NZ$ stays strong as expectations of rising OCR grows

NZ$ stays strong as expectations of rising OCR grows

By Mike Burrowes and Kymberly Martin

NZD/USD was the best performing currency on Friday, supported by expectations the RBNZ will deliver a more hawkish statement on Thursday. Positive global equity markets also help to support the currency.

Despite a modestly stronger USD, NZD/USD spent Friday night oscillating around the 0.8650 level. The NZD made some ground on the crosses with the trade-weighted index now above 74.00. NZD/EUR rose to 0.6020 from 0.5980. NZD/GBP spent most of the evening above 0.5300. NZD/AUD recovered from below 0.7930 to above 0.7960 currently.

While NZD/USD remains well supported, our “fair value” model continues to suggest the move higher is ahead of ‘fundamentals’. This suggests the risks are skewed to a small pullback over the coming months. Our NZD/USD “fair value” range has moved up 2 cents over the past week to 0.7450 to 0.7650. The move higher in the “fair value” range was driven by the NZ-US 3-year interest rate differential widening to 3.08% from 2.83%.

Our NZD/AUD “fair value” range continues to track higher with the move in spot. The “fair value” range has moved up a cent to 0.7680 to 0.7880. The move higher in the “fair value” range was driven by the NZ-AU 3-year interest rate differential becoming less negative, moving to -91bps, from -106bps.  

There is no shortage of event risk for the NZD this week. On Tuesday we have the Trade Balance, the NBNZ business survey on Wednesday and the RBNZ interest rate decision on Thursday. In Australia, the focus will be on Tuesday’s CPI for Q2 and a speech by RBA’s Edey today.


The USD eked out a small gain against nearly all the major currencies on Friday. The EUR took centre stage as investors worried about how the expanded EFSF will be implemented. Only the AUD and NZD posted gains against the USD.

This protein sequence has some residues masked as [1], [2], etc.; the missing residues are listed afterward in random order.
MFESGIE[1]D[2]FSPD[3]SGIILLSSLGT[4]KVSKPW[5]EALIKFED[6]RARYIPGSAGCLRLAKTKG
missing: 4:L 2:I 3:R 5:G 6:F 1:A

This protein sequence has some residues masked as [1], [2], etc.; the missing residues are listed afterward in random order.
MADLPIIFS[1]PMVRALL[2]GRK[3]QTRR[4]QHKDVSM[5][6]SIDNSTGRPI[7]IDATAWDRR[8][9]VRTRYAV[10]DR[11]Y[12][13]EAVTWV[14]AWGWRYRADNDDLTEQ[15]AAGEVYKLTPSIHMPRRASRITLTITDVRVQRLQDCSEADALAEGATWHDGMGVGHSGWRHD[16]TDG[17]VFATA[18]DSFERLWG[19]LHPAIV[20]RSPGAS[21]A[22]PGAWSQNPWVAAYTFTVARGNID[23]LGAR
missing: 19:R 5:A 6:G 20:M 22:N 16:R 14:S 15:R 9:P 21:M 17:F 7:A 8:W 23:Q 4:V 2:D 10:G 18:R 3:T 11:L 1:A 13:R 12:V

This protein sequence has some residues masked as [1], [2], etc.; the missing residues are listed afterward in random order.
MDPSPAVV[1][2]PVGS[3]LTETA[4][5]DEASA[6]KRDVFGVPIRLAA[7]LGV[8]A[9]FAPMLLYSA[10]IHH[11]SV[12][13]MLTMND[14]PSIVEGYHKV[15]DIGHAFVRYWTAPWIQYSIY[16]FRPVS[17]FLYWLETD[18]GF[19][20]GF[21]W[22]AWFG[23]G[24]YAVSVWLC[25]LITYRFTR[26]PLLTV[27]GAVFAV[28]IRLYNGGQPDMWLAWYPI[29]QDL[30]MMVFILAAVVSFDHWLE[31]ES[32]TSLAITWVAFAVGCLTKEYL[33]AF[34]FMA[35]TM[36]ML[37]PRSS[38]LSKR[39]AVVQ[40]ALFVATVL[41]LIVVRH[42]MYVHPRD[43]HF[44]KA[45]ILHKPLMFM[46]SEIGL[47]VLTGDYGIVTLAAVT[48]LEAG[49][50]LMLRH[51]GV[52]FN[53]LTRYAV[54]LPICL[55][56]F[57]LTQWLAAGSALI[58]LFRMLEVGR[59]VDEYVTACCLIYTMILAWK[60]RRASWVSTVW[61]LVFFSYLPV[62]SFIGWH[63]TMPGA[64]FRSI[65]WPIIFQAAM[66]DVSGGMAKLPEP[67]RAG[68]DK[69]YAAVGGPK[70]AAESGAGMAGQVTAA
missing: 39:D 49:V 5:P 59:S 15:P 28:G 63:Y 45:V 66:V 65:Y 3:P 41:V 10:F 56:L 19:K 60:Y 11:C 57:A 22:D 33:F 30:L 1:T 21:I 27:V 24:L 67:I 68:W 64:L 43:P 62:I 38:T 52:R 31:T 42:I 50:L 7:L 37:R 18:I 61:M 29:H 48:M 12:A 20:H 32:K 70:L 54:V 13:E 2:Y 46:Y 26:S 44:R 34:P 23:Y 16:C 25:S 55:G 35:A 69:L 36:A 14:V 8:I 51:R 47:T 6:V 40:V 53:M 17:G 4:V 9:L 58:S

The focus on Friday night shifted to how the expanded EFSF will be implemented. In addition, ratings agency Fitch warned Greece may be placed in ‘restricted default’ under the proposed EFSF plan. Given these concerns EUR/USD gave back some of the gains from Thursday night, falling from around 1.4400 to 1.4350 currently.

The ongoing US debt ceiling debate partially offset the weakness out of Europe. For now we expect the Democrats and Republicans to cobble together some sort of compromise before the August 2 deadline. Beyond this, expect further debate between the two parties on a longer-term plan to reduce the US deficit. A credible deficit reduction plan could provide support to the struggling USD.      

The ongoing concerns around the US debt ceiling saw USD/JPY briefly slip to a 4 months low of 78.20. This is the lowest level since the joint G7 intervention in March, following the Japanese earthquake. The JPY gains were fully reversed after Japanese Finance Minister Noda noted he was watching currency moves carefully. This suggests currency intervention could be considered if the JPY continues to appreciate.

Canadian CPI for June was weaker-than-expected at 3.1% (3.6% expected). The CAD was the worst performing currency for the evening, with USD/CAD rallying from 0.9940 to 0.9480 currently. Despite the weak data, the OIS market still expects around 60bps of rate hikes from the Bank of Canada over the next 12 months.

The AUD and NZD remained better supported on Friday night as they tracked the small rise in global equites. The S&P500 and Euro Stoxx 50 index ended up 0.10% and 0.30% respectively. AUD/USD reached a high around 1.0870, but has fallen back to 1.0840 currently. The break above the 1.0800 level last week has seen focus shift to the post-float high at 1.1000